Remember when you are at school and there would always be rumours and stories going around the playground, like eating popping candy and drinking cola would make your stomach explode. Well it seems like the media’s attempts at reporting scientific news has become the new school playground.
I say this for several reasons, but particularly because of reports I’ve seen online recently concerning a study into the effect of seminal fluid on endometriosis. Seminal fluid is the major component of semen and, if these reports are to be believed then “It is now understood that exposure of the endometrium, which is the inner lining of the uterus, to seminal fluid may contribute to the progression of the endometriosis in women.” That is a direct quote from one web site attempting to give an account of some new research that was published recently and, in typical fashion, they have misquoted the original research, probably didn’t read the original article and relied solely on vox pops and sensationalism.
Let’s go back to the original research then, which was published here and a press release from the university it was conducted at was written here. For some reason the journal in which the research was published is probably the only journal my university doesn’t have a subscription to, so I can’t read the full article. Therefore the comments I’ll make here are based on the abstract for the article.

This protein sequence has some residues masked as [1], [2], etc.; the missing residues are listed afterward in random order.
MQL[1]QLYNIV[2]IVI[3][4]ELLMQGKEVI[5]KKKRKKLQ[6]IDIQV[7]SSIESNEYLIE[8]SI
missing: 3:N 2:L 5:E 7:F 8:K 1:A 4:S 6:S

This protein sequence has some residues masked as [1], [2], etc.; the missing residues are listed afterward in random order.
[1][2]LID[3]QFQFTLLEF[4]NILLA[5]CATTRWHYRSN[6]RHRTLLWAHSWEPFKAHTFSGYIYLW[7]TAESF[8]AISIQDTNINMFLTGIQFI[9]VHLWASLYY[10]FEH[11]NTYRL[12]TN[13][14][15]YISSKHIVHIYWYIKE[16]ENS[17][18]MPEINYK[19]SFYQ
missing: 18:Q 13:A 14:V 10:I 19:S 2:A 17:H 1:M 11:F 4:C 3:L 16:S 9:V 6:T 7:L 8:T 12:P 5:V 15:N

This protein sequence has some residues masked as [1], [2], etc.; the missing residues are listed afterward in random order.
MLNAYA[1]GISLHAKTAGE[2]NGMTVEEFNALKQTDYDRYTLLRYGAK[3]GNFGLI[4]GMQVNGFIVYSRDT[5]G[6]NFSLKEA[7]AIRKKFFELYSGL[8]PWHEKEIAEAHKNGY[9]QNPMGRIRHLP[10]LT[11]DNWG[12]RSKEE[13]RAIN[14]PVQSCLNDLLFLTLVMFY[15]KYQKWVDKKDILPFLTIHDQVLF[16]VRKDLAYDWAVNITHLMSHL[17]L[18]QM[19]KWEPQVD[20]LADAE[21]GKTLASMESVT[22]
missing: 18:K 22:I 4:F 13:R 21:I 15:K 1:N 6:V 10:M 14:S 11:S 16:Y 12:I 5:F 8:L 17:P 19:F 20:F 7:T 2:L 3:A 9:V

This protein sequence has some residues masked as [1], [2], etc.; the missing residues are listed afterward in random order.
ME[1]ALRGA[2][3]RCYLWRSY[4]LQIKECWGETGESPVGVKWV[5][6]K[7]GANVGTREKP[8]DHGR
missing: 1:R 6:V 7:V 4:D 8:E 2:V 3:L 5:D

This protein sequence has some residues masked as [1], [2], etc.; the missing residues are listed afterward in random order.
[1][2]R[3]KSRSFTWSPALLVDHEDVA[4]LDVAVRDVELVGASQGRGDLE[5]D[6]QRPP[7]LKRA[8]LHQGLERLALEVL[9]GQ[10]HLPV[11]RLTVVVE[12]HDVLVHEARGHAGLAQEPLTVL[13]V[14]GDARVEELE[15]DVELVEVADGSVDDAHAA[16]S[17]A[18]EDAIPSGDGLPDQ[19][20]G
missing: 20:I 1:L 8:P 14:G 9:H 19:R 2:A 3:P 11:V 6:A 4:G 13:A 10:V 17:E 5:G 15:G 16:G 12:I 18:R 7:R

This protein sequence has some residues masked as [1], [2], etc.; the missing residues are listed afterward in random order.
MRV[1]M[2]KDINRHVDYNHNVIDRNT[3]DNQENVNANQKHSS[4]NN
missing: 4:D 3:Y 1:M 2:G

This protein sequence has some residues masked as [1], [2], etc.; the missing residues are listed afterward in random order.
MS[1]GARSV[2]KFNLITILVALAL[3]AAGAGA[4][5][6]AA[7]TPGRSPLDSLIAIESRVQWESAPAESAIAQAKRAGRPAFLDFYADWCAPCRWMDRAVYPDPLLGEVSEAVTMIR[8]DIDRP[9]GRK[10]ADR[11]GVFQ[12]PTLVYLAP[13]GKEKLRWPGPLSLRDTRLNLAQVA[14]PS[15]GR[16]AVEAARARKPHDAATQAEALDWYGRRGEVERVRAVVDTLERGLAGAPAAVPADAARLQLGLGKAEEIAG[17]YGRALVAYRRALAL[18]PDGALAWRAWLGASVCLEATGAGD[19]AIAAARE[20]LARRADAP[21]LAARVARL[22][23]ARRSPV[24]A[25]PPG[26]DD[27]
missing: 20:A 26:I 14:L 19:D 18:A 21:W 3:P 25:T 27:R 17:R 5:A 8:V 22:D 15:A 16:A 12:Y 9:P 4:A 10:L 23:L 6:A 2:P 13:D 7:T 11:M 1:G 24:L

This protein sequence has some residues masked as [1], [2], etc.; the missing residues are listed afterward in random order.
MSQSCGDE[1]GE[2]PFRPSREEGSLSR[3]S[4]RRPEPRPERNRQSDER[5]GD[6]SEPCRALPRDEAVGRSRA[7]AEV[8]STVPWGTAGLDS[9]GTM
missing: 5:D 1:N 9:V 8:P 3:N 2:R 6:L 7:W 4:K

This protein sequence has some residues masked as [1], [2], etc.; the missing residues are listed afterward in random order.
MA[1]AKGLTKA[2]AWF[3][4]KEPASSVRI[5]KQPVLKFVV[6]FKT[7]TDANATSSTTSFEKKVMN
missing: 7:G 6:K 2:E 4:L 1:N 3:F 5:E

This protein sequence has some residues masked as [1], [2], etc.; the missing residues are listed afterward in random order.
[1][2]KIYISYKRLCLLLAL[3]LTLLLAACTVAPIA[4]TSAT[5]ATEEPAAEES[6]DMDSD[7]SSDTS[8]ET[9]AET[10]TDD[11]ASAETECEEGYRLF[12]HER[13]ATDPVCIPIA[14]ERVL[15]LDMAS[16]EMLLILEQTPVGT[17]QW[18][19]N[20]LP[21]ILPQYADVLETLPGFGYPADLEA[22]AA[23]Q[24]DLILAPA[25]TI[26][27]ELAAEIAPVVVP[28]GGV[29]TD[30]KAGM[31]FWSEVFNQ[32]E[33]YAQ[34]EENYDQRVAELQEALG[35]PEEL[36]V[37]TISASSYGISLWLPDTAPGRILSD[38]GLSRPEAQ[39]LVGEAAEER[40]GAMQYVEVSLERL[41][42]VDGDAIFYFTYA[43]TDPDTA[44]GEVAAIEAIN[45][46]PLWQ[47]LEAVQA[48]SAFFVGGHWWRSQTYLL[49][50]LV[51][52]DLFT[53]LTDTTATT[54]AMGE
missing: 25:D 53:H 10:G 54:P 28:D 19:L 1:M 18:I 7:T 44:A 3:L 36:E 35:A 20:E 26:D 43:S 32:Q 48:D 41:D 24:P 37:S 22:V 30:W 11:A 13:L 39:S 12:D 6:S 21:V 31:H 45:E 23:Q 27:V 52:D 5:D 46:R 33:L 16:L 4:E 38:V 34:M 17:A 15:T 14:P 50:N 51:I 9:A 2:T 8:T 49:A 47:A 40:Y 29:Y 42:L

To start then these researchers are interested in transforming growth factor beta (TGFβ), a chemical messenger in your body that is involved in cell growth and death. I use the word TGFβ as a singular, but it actually refers to a whole family of messengers comprising over 30 members with a variety of different functions. To be more specific then, these researchers found that a deficiency of TGFβ-1 in mice impaired their development of experimentally induced endometriosis, implicating TGFβ-1 as important for the establishment and growth of endo. Human seminal fluid has a high concentration of TGFβ, therefore the researchers postulated that exposure so seminal fluid may influence the growth of endometriosis.
To test this they took samples of human endometrium, exposed some of the samples to seminal fluid and some to a normal growth solution. They then surgically implanted the endometrial samples in mice and after two weeks noted that the endometrial tissue that had been exposed to seminal fluid had just over a fourfold increase in volume. On the face of it then it would seem that exposure to seminal fluid does increase the growth of endometriotic lesions. However there are several assumptions made in this study that could impact the relevance of the results.
- It assumes the normal endometrium is the same as endometriosis. Granted the endometrium and endometriosis do look similar, however in recent years it has been discovered that there are hundreds of differences between them. Therefore the way an experimentally induced endometriotic lesion reacts to a stimulus could be very different from the way a human lesion reacts.